Artful

I am (also) the other

A writer’s response to the story of identity

Words & images © Paul Ransom

POTENTIALLY IRONIC BIOGRAPHICAL NOTE:

Paul Ransom is an author, journalist and award-winning filmmaker. He can also be pigeon-holed as 50-something, left-handed and from a working class, migrant background.    

Confession. I caved. I tuned into a TV show about books. You know the kind of thing: Celebrity X interviews a bunch of authors while other celebrities chime in with intercut pearls of insight, and various orthodoxies – literary, political and jingoistic – are breathlessly confirmed. As an author, arts writer and blogger it was nearly enough to make me throw down my pen in protest. Yet, amidst the prize-winning smugness, a gem shone brightly, at once obvious and mysterious. It is something most artists are at least passingly familiar with.

In the book doco the point was oft made. Literature lets us empathise. It gives us a human scale window into the experience of others. Film does likewise. So too theatre and other artforms, especially those that are naturalistic and narrative. This is the obvious bit.

However, it is the curious mirror of that phenomenon that concerns me here; because literature doesn’t just let readers experience otherness it virtually compels writers to inhabit it. It is not just that we get intimate with our characters or even that we have multiple personalities on tap, but rather that we experience, in a very tangible way, the sublime and elusive mechanism of self watching self. Self creating self. 

Fellow artists will likely have their own take on this. The classic actor/watcher thing. Becoming your own audience. Getting out of your own way. Being totally present whilst maintaining a wider perspective. The seemingly ego-less momentum of flow. All standard practice for writers, dancers, guitarists, et al. Same goes for athletes, acrobats and those engaging in amorous pursuits.

The point is that selfhood as we experience it seems to be rooted in a fundamental and existential relationship; for just as we triangulate self with other we also appear to have an internal other to help echo-locate who we are (whatever that means). Furthermore, the slow and deliberate process of writing seems to bring this paradoxical double-helix of self-shaping into clearer focus. Like a mirror regress. A still point ever receding, one keystroke at a time.    

Perhaps the greatest story ever told is incomplete.

My reason for mentioning this is less about indulging a penchant for metaphysical musing and more to counter (or add a side note to) something in the aforementioned book program that jarred. There was much talk from Celebrity X and guests about identity, and about the way ‘good books’ help shape and give voice to it. While there is truth in this – and the various contributors were clearly well-intentioned – there appeared to be an unquestioning acceptance of a brand of identity that I would regard as almost antithetical to my lived experience as a storyteller and artist.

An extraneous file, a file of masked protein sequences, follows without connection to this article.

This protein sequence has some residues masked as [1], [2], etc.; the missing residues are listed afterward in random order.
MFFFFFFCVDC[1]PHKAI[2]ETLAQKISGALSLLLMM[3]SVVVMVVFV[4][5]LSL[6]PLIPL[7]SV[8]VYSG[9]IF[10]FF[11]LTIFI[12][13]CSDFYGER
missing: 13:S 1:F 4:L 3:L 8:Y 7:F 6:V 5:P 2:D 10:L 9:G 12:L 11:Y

In fact, I was disappointed – discouraged even – by the explicit alignment of literature and creative processes with the standard memes of identity politics. Surely any artist would know in their marrow that the reductionist constructions of ethno-nationalist, class, sectarian and gender identity are at best banal, if not hollow and sometimes nasty. Why were these supposedly well-read and intelligent people spouting all this identitarian cant in a show about books?

  • Before I lurch into similarly orthodox complaints about PC and bourgeois-progressive virtue – or indulge in the snide dismissal of bestselling authors and celebrity opinion – I should perhaps ask if it is me who has it wrong. Celebrity X and friends are widely respected, critically acclaimed, etcetera. My combined book sales would scarcely brush triple figures. I will count myself lucky if more than twenty of you read this article. Perhaps I’m just jealous.

Yet, my experience of art and identity, and my relationship with the unfolding process of ‘Paulness’ does not chime with the televised sagacity of the book talking gods. While they speak of race and place and other forms of anchoring, I feel the ground always shifting. For me, the simple question, who am I, is profoundly unanswerable.

Yet, what I am not is an ethnicity, a gender, a generation. As tags they may be accurate enough – and indeed they may occasionally be revealing – but as states of being they are woefully narrow constructions.